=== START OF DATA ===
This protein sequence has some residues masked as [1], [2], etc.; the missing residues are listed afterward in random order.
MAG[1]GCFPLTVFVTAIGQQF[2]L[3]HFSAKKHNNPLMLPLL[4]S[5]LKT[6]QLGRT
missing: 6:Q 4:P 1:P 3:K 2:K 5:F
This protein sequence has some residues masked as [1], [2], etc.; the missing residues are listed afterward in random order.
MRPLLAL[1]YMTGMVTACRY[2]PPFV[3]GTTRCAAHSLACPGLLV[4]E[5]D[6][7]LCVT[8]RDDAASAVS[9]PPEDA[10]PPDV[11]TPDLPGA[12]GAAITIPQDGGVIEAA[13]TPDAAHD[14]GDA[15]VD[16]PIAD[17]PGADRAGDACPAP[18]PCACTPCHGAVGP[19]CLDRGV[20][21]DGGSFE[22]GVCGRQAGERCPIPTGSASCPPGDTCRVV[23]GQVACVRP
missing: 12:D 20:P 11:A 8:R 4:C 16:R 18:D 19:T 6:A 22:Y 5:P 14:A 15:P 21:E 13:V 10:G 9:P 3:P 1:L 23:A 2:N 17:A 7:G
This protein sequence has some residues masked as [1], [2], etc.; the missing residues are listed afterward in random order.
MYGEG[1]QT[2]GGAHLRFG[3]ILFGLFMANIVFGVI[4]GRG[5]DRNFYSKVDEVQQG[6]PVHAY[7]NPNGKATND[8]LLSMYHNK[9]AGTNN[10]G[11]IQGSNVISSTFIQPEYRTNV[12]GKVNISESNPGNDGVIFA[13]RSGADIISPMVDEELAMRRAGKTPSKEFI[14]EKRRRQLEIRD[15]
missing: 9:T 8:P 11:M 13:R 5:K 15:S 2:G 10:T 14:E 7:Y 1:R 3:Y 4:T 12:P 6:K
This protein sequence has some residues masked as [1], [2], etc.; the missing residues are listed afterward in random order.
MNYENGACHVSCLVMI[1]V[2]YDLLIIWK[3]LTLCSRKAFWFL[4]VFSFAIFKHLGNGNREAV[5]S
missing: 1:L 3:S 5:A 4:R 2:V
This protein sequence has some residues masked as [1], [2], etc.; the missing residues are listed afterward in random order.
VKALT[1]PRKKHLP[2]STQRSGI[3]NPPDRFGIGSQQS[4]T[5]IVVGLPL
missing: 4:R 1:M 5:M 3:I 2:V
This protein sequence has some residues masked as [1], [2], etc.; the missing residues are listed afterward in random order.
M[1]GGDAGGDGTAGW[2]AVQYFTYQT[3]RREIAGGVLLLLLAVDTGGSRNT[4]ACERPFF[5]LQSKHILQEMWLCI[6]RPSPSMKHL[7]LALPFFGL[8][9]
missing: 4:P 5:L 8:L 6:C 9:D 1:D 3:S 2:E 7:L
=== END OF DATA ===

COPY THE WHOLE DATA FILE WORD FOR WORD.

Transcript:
This protein sequence has some residues masked as [1], [2], etc.; the missing residues are listed afterward in random order.
MAG[1]GCFPLTVFVTAIGQQF[2]L[3]HFSAKKHNNPLMLPLL[4]S[5]LKT[6]QLGRT
missing: 6:Q 4:P 1:P 3:K 2:K 5:F
This protein sequence has some residues masked as [1], [2], etc.; the missing residues are listed afterward in random order.
MRPLLAL[1]YMTGMVTACRY[2]PPFV[3]GTTRCAAHSLACPGLLV[4]E[5]D[6][7]LCVT[8]RDDAASAVS[9]PPEDA[10]PPDV[11]TPDLPGA[12]GAAITIPQDGGVIEAA[13]TPDAAHD[14]GDA[15]VD[16]PIAD[17]PGADRAGDACPAP[18]PCACTPCHGAVGP[19]CLDRGV[20][21]DGGSFE[22]GVCGRQAGERCPIPTGSASCPPGDTCRVV[23]GQVACVRP
missing: 12:D 20:P 11:A 8:R 4:C 16:R 18:D 19:T 6:A 22:Y 5:P 14:A 15:P 21:E 13:V 10:G 9:P 3:P 1:L 23:A 2:N 17:A 7:G
This protein sequence has some residues masked as [1], [2], etc.; the missing residues are listed afterward in random order.
MYGEG[1]QT[2]GGAHLRFG[3]ILFGLFMANIVFGVI[4]GRG[5]DRNFYSKVDEVQQG[6]PVHAY[7]NPNGKATND[8]LLSMYHNK[9]AGTNN[10]G[11]IQGSNVISSTFIQPEYRTNV[12]GKVNISESNPGNDGVIFA[13]RSGADIISPMVDEELAMRRAGKTPSKEFI[14]EKRRRQLEIRD[15]
missing: 9:T 8:P 11:M 13:R 5:K 15:S 2:G 10:T 14:E 7:Y 1:R 3:Y 4:T 12:P 6:K
This protein sequence has some residues masked as [1], [2], etc.; the missing residues are listed afterward in random order.
MNYENGACHVSCLVMI[1]V[2]YDLLIIWK[3]LTLCSRKAFWFL[4]VFSFAIFKHLGNGNREAV[5]S
missing: 1:L 3:S 5:A 4:R 2:V
This protein sequence has some residues masked as [1], [2], etc.; the missing residues are listed afterward in random order.
VKALT[1]PRKKHLP[2]STQRSGI[3]NPPDRFGIGSQQS[4]T[5]IVVGLPL
missing: 4:R 1:M 5:M 3:I 2:V
This protein sequence has some residues masked as [1], [2], etc.; the missing residues are listed afterward in random order.
M[1]GGDAGGDGTAGW[2]AVQYFTYQT[3]RREIAGGVLLLLLAVDTGGSRNT[4]ACERPFF[5]LQSKHILQEMWLCI[6]RPSPSMKHL[7]LALPFFGL[8][9]
missing: 4:P 5:L 8:L 6:C 9:D 1:D 3:S 2:E 7:L